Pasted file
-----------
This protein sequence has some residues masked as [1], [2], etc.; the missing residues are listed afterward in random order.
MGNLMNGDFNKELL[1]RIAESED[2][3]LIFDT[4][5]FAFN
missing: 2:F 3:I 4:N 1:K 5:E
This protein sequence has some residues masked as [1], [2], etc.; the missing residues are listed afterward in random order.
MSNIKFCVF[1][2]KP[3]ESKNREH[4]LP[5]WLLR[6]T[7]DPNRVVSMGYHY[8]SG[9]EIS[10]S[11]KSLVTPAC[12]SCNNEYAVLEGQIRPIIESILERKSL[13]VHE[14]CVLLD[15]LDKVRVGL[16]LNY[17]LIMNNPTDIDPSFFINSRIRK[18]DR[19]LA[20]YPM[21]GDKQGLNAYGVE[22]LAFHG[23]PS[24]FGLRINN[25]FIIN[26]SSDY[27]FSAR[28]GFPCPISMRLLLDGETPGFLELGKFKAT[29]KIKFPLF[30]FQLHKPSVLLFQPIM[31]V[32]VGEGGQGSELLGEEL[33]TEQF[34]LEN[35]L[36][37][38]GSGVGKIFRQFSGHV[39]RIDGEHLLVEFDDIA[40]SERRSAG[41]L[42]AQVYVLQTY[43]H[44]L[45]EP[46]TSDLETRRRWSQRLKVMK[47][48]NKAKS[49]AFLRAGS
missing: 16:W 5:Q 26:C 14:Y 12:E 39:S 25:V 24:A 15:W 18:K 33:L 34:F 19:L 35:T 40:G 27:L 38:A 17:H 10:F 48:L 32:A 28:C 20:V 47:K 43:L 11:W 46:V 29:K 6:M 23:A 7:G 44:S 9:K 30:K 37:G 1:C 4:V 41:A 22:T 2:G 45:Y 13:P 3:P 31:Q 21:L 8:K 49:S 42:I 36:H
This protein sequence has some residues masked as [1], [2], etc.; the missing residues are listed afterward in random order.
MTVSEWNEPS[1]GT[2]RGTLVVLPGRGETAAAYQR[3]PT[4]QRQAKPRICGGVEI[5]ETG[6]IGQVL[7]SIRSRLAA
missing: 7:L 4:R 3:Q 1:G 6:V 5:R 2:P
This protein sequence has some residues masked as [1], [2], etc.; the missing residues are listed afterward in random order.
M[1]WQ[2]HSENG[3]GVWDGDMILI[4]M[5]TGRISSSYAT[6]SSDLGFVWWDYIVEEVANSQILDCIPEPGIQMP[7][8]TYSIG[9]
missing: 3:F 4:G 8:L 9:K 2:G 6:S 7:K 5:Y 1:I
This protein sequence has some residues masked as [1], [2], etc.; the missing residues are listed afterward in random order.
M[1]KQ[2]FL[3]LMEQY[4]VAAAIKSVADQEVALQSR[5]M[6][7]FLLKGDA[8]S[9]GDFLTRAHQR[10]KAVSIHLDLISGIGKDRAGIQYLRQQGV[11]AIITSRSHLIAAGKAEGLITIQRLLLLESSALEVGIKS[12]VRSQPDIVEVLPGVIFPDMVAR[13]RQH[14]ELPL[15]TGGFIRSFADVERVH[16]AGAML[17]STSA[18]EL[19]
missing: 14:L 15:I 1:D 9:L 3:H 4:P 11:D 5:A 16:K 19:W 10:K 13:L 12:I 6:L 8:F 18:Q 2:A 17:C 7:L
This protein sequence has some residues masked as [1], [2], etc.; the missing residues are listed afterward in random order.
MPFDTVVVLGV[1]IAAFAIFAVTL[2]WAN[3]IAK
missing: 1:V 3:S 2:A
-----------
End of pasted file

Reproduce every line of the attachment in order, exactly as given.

This protein sequence has some residues masked as [1], [2], etc.; the missing residues are listed afterward in random order.
MGNLMNGDFNKELL[1]RIAESED[2][3]LIFDT[4][5]FAFN
missing: 2:F 3:I 4:N 1:K 5:E
This protein sequence has some residues masked as [1], [2], etc.; the missing residues are listed afterward in random order.
MSNIKFCVF[1][2]KP[3]ESKNREH[4]LP[5]WLLR[6]T[7]DPNRVVSMGYHY[8]SG[9]EIS[10]S[11]KSLVTPAC[12]SCNNEYAVLEGQIRPIIESILERKSL[13]VHE[14]CVLLD[15]LDKVRVGL[16]LNY[17]LIMNNPTDIDPSFFINSRIRK[18]DR[19]LA[20]YPM[21]GDKQGLNAYGVE[22]LAFHG[23]PS[24]FGLRINN[25]FIIN[26]SSDY[27]FSAR[28]GFPCPISMRLLLDGETPGFLELGKFKAT[29]KIKFPLF[30]FQLHKPSVLLFQPIM[31]V[32]VGEGGQGSELLGEEL[33]TEQF[34]LEN[35]L[36][37][38]GSGVGKIFRQFSGHV[39]RIDGEHLLVEFDDIA[40]SERRSAG[41]L[42]AQVYVLQTY[43]H[44]L[45]EP[46]TSDLETRRRWSQRLKVMK[47][48]NKAKS[49]AFLRAGS
missing: 16:W 5:Q 26:C 14:Y 12:E 39:S 25:V 24:A 15:W 18:K 33:L 34:F 19:L 35:T 40:G 27:L 38:A 17:H 10:F 48:L 32:A 28:C 20:V 47:K 43:L 11:W 46:V 29:K 6:M 23:A 7:G 44:S 9:K 30:K 37:G 1:C 4:V 41:A 22:T 2:G 45:Y 13:P 3:P 31:Q 21:L 8:K 49:S 42:I 36:H
This protein sequence has some residues masked as [1], [2], etc.; the missing residues are listed afterward in random order.
MTVSEWNEPS[1]GT[2]RGTLVVLPGRGETAAAYQR[3]PT[4]QRQAKPRICGGVEI[5]ETG[6]IGQVL[7]SIRSRLAA
missing: 7:L 4:R 3:Q 1:G 6:V 5:R 2:P
This protein sequence has some residues masked as [1], [2], etc.; the missing residues are listed afterward in random order.
M[1]WQ[2]HSENG[3]GVWDGDMILI[4]M[5]TGRISSSYAT[6]SSDLGFVWWDYIVEEVANSQILDCIPEPGIQMP[7][8]TYSIG[9]
missing: 3:F 4:G 8:L 9:K 2:G 6:S 7:K 5:Y 1:I
This protein sequence has some residues masked as [1], [2], etc.; the missing residues are listed afterward in random order.
M[1]KQ[2]FL[3]LMEQY[4]VAAAIKSVADQEVALQSR[5]M[6][7]FLLKGDA[8]S[9]GDFLTRAHQR[10]KAVSIHLDLISGIGKDRAGIQYLRQQGV[11]AIITSRSHLIAAGKAEGLITIQRLLLLESSALEVGIKS[12]VRSQPDIVEVLPGVIFPDMVAR[13]RQH[14]ELPL[15]TGGFIRSFADVERVH[16]AGAML[17]STSA[18]EL[19]
missing: 14:L 15:I 1:D 9:L 3:H 4:P 11:D 5:A 16:K 19:W 10:K 13:L 12:I 6:L 8:F 18:Q 2:A 17:C 7:L
This protein sequence has some residues masked as [1], [2], etc.; the missing residues are listed afterward in random order.
MPFDTVVVLGV[1]IAAFAIFAVTL[2]WAN[3]IAK
missing: 1:V 3:S 2:A